"It is no longer business as usual. 'Stay-at-home' orders ensure that secure payments and billing procedures are nearly impossible," said Rembiesa. "Remote employees are not trained on data privacy regulation and risk exposing sensitive information to a data breach. Without proper IT asset management, there are major dangers that must be mitigated."
Steps you can take to secure your data
While the consequences of poorly securing data while working from home can have severe impacts on your customers and your company, there are steps you can take to ensure the worst doesn't happen.
- Update your network security. While you should really do this on a regular basis, making sure your devices are completely up to date with the most recent security patches and upgrades can make a huge difference in securing your data. Things like your operating system, antivirus and antimalware programs, and your router are just some of the things you should immediately shore up and protect since those are generally your first and last defense against external threats.
- Avoid phishing emails. As previously mentioned, there are scammers out there using the COVID-19 crisis as a smokescreen for their nefarious attempts at your sensitive data. Phishing emails are a classic way they do that. In most cases, these emails may look like a business offer, a great deal, or even an important message from your boss, but in every instance, there's a link it says you must click. DO NOT CLICK IT UNLESS YOU KNOW WHO SENT THE LINK. Those links usually lead to a required download that installs malware onto your system, immediately compromising it in the process. Be on the lookout for odd email addresses, poor grammar or generic greetings that don't match the personality of the individual sending the email, and whatever you do – do not provide any personal information.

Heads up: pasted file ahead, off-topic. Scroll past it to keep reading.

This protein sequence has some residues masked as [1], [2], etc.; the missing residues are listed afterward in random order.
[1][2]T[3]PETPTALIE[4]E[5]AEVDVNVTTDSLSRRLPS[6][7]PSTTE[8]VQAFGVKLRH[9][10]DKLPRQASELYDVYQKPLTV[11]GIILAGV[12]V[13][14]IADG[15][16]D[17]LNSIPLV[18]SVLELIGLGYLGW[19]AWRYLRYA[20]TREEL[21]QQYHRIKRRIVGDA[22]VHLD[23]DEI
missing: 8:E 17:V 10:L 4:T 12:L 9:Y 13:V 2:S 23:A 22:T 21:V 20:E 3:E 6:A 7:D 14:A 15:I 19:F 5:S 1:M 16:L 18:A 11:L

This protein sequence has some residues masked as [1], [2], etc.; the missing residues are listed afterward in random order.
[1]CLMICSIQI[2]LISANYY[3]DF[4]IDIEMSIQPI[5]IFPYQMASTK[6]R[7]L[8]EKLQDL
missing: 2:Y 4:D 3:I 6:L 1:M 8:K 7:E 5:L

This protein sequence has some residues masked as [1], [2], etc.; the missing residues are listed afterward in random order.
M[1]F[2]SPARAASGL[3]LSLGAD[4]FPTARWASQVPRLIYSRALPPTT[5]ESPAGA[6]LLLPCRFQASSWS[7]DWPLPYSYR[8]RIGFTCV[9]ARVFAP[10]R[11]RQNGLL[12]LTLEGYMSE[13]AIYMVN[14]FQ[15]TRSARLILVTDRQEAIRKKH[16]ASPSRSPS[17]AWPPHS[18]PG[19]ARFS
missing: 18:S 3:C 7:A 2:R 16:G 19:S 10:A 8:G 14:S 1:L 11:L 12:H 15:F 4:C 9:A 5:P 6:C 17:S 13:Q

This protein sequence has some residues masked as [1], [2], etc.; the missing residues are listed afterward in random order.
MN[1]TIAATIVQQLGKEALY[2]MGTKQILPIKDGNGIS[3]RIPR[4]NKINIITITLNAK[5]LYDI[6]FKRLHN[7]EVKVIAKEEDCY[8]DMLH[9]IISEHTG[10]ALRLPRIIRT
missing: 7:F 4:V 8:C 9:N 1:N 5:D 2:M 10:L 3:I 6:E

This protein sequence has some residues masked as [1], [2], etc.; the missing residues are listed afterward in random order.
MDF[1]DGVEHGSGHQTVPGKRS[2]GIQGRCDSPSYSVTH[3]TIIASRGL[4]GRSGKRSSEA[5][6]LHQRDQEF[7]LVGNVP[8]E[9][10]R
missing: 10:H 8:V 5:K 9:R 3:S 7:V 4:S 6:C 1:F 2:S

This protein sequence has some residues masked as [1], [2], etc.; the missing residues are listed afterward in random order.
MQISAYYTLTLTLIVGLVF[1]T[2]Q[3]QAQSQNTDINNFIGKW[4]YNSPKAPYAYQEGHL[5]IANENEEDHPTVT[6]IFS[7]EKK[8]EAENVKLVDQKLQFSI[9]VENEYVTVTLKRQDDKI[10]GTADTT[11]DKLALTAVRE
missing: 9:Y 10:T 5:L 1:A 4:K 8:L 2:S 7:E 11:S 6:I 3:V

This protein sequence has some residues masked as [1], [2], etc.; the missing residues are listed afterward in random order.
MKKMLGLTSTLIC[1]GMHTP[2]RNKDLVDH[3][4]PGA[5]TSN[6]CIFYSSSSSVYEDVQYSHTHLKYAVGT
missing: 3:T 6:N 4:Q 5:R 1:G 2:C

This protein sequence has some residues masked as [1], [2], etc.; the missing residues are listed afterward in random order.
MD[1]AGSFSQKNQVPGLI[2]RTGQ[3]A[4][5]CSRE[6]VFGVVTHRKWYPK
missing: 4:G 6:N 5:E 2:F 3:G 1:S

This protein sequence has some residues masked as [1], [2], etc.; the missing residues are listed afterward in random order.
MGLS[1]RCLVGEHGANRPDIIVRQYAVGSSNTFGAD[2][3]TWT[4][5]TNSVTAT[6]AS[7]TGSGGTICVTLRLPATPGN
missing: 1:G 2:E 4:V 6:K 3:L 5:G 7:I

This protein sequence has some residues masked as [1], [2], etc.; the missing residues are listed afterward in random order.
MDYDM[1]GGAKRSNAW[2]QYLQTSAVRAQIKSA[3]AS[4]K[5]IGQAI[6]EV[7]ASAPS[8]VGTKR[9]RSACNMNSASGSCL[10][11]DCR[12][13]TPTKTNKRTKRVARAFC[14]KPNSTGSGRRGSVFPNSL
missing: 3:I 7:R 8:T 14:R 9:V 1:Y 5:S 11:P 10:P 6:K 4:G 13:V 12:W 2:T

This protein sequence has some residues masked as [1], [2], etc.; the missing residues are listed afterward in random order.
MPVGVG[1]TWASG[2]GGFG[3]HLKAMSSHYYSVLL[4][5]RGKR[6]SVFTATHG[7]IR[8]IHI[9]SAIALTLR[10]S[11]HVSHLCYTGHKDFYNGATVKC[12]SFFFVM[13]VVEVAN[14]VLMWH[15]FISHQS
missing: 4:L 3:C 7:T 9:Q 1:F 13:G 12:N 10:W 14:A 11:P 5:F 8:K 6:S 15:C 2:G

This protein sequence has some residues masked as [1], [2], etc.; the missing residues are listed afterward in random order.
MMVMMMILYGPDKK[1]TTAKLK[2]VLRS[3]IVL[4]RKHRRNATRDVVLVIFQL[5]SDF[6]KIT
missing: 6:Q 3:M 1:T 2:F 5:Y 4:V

- Enable multifactor authentication. Passwords can be broken. It's just a matter of fact that humans have been codebreaking for as long as we've been making codes, so it only makes sense that there are programs out there now that can crack most passwords in moments. While practicing good password etiquette is a great first step, two-factor authentication adds an additional layer of protection, since it requires additional action beyond entering a password.
While a lot of these steps can be taken by the individual worker, companies should enact policies and take measures to further shore up their remote employees' defenses. "It is not too late for CEOs and others in charge of companies to take steps to get these risks under control, and to protect their data and that of their customers," Rembiesa said.
- Set up remote access. It may be significantly more difficult to do this without the physical devices in front of you or your IT department, but companies should do everything they can to establish remote access protocols. This may be particularly difficult to enact, however, as you'll likely need to access the onsite devices to issue multifactor authentication tokens.
- Reinforce confidentiality. The coronavirus outbreak has disrupted a lot of lives, and with people working in close proximity to their families, things can get hectic. Now is an important time to remind employees that while they work remotely, they have to maintain the same level of professionalism when it comes to secure and sensitive data as they do in the office. That includes reminding people that personal email is not to be used in an official capacity and that any physical documents kept at home must either be disposed of properly with a shredder or set aside to be shredded later.
- Update emergency contacts. If you can't reach employees via email, be it from a widespread power outage or if your company becomes the target of a cyberattack, having another way to reach your employees is paramount. This can be as easy as compiling a phone number list or setting up a secure way to message top personnel that circumvents any digital intrusion.